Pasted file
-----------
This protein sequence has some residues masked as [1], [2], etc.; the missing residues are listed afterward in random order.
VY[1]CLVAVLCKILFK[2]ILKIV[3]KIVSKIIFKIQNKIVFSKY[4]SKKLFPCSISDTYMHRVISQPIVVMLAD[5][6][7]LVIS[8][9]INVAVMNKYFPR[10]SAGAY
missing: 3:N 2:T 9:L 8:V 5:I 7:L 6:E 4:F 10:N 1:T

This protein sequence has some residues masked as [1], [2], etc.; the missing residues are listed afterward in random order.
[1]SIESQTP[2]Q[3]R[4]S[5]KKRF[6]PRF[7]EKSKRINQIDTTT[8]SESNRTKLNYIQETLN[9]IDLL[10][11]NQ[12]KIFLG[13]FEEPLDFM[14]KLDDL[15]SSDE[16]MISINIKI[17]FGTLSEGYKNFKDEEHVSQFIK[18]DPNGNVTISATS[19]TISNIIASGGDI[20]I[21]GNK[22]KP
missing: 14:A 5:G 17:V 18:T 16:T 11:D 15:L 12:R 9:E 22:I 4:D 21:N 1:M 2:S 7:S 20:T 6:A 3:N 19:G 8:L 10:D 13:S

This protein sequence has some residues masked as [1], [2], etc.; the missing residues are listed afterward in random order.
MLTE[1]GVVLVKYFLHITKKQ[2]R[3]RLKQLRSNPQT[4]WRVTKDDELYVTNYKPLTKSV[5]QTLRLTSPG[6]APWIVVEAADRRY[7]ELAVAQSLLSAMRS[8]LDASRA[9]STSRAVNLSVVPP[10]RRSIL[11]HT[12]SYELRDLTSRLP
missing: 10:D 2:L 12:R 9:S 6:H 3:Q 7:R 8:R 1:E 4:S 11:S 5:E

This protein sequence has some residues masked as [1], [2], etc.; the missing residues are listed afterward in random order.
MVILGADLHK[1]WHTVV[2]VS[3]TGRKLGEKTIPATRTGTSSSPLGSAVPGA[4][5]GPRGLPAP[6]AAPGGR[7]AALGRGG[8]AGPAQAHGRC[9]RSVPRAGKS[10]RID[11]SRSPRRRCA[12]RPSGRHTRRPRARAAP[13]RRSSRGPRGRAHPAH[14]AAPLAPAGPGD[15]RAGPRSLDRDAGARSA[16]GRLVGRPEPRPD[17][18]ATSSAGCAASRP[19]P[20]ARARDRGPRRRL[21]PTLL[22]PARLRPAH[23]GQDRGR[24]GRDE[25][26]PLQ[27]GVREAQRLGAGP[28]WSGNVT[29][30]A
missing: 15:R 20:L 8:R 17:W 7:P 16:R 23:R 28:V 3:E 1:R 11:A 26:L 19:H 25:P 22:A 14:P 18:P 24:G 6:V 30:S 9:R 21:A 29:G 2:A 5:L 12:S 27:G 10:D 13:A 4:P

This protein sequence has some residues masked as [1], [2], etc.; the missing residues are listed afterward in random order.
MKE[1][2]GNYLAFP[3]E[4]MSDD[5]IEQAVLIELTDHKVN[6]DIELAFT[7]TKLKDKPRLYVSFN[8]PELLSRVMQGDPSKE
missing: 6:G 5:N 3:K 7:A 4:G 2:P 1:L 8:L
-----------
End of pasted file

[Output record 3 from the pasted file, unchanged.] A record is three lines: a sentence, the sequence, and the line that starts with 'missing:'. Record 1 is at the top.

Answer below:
This protein sequence has some residues masked as [1], [2], etc.; the missing residues are listed afterward in random order.
MLTE[1]GVVLVKYFLHITKKQ[2]R[3]RLKQLRSNPQT[4]WRVTKDDELYVTNYKPLTKSV[5]QTLRLTSPG[6]APWIVVEAADRRY[7]ELAVAQSLLSAMRS[8]LDASRA[9]STSRAVNLSVVPP[10]RRSIL[11]HT[12]SYELRDLTSRLP
missing: 10:D 2:L 12:R 9:S 6:H 3:Q 7:R 8:R 1:E 4:S 11:S 5:E